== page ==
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After years of delays, the Bureau of Ocean Energy Management (BOEM) published a final Environmental Impact Statement (EIS) for Vineyard Wind 1, which is located in an area of the Atlantic Ocean about 15 miles south of Martha’s Vineyard. The publication of the EIS puts the wind project one step away from federal approval. This project will be the first utility-scale offshore wind farm in the United States — it will have 62 GE turbines and cost just over $2 billion. Its 800 megawatts of electricity will connect to the grid via two export cables buried under the seabed across Nantucket Sound, making landfall at Barnstable, Massachusetts.
After the BOEM’s approval, the project will be formally authorized 30 days later, in April. Next, according to Electrek, “Vineyard Wind 1 is expected to reach financial close in the second half of 2021 and go live in late 2023.”
Vineyard Wind CEO Lars T. Pedersen said of the decision, “More than three years of federal review and public comment is nearing its conclusion and 2021 is poised to be a momentous year for our project and the broader offshore wind industry. Offshore wind is a historic opportunity to build a new industry that will lead to the creation of thousands of jobs, reduce electricity rates for consumers and contribute significantly to limiting the impacts of climate change.”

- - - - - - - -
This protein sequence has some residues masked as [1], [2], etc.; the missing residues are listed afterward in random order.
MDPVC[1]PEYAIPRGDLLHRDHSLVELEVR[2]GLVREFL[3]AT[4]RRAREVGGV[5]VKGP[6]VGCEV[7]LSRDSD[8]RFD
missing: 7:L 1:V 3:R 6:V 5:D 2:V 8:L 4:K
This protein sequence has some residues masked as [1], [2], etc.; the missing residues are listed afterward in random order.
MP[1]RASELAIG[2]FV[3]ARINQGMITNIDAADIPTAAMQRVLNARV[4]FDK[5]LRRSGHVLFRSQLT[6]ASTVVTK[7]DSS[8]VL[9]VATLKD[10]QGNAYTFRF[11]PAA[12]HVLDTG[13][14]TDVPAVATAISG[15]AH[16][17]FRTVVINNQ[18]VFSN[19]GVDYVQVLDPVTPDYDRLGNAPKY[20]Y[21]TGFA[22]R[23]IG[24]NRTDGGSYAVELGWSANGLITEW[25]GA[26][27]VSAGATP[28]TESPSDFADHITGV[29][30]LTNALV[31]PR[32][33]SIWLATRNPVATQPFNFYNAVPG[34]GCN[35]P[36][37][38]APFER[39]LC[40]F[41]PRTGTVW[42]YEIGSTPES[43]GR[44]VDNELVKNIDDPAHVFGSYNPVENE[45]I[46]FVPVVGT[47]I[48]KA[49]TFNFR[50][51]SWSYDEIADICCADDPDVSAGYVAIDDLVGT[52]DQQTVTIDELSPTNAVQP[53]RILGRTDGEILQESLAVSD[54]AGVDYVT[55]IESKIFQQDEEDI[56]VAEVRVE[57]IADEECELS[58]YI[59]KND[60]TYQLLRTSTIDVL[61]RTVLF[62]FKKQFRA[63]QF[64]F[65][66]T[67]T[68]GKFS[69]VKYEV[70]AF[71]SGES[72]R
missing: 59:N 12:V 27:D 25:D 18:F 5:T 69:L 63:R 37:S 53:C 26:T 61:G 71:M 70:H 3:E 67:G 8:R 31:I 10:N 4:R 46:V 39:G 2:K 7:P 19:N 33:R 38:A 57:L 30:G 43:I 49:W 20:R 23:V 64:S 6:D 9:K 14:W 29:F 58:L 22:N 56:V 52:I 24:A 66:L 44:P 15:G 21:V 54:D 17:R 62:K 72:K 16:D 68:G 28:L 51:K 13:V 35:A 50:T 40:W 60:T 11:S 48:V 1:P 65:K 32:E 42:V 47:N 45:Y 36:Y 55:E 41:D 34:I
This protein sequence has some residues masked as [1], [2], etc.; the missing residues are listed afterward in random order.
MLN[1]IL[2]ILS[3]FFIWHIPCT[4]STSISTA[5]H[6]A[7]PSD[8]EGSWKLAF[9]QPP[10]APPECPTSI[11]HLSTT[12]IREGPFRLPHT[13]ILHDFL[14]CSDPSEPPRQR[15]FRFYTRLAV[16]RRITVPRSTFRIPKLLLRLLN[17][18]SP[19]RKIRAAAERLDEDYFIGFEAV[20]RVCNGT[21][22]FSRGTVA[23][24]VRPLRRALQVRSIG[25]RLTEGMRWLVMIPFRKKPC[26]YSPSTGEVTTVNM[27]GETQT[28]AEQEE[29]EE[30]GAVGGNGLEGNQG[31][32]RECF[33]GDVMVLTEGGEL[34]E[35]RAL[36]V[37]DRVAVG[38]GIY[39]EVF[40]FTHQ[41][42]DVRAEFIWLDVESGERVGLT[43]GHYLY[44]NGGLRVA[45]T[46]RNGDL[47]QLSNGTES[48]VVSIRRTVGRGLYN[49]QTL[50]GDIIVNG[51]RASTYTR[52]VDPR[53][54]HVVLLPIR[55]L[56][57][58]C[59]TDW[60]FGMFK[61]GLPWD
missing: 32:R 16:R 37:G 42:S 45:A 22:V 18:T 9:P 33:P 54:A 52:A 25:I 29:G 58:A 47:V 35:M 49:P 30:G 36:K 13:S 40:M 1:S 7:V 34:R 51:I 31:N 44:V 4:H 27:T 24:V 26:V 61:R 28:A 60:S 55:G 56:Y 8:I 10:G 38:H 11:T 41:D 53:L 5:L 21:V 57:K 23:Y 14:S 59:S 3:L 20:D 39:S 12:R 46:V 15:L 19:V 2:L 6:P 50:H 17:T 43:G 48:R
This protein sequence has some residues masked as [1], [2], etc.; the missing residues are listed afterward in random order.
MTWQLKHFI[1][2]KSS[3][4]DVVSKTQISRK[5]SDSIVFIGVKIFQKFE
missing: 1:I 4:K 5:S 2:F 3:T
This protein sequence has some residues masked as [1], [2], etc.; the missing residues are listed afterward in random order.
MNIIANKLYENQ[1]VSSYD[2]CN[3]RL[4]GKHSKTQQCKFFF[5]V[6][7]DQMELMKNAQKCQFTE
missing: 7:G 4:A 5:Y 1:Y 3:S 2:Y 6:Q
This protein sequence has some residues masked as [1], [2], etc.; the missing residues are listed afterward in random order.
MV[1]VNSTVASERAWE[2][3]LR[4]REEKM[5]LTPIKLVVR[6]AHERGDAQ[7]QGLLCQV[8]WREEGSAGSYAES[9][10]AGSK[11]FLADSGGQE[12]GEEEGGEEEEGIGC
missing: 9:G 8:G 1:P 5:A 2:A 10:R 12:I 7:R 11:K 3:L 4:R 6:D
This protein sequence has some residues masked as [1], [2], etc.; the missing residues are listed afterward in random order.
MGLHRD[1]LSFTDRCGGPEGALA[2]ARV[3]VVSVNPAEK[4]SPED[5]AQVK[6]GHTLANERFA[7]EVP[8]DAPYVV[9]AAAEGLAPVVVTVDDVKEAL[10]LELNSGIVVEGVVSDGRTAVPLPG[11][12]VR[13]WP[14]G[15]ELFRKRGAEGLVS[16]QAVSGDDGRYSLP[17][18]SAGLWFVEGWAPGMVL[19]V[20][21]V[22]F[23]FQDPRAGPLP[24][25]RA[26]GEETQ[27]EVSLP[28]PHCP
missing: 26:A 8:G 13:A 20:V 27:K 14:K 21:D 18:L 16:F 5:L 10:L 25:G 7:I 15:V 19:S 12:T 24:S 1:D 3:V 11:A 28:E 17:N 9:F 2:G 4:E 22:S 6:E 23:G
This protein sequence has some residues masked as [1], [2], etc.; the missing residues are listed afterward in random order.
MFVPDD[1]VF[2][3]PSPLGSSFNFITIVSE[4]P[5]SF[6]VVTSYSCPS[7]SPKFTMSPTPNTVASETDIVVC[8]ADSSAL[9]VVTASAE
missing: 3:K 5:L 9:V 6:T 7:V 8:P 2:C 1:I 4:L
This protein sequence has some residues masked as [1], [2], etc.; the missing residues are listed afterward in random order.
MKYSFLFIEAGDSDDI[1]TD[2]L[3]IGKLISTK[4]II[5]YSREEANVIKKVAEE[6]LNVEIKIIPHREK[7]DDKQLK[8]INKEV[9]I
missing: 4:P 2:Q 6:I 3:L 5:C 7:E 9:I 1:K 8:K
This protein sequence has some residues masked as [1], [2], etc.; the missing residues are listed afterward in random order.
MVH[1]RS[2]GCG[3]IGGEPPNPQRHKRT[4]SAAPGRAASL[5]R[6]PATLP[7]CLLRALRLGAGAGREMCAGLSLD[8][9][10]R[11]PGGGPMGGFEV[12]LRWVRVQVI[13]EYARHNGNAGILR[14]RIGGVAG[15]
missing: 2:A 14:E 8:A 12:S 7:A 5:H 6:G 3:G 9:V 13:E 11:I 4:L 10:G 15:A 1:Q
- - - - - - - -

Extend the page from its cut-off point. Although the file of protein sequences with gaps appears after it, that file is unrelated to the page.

by Ashira Morris, ODP Staff Writer Right now, 95% of American public school buses run on diesel fuel, but that could soon change thanks to part of the Biden administration’s massive infrastructure proposal. The new Clean Buses for Kids Program would electrify at least 20% of the country’s iconic yellow school bus fleet. It would […]
by Amy Lupica, ODP Staff Writer In February, the governors of Pennsylvania, New York, New Jersey, and Delaware voted unanimously to ban fracking in the Delaware River Basin, but Republican-led lawsuits are seeking to stop this action. The ban prevented the natural gas industry from blasting up to 4,000 wells in the basin, serving a blow to the […]
Electric vehicles are an important part of meeting climate change action goals in addition to their potential to clean up air pollution, yet Americans have traditionally been apprehensive about purchasing them. That is until now. As Ben Geman wrote for Axios this week, “Even as gasoline-powered sales return from the pandemic, cars with plugs are […]
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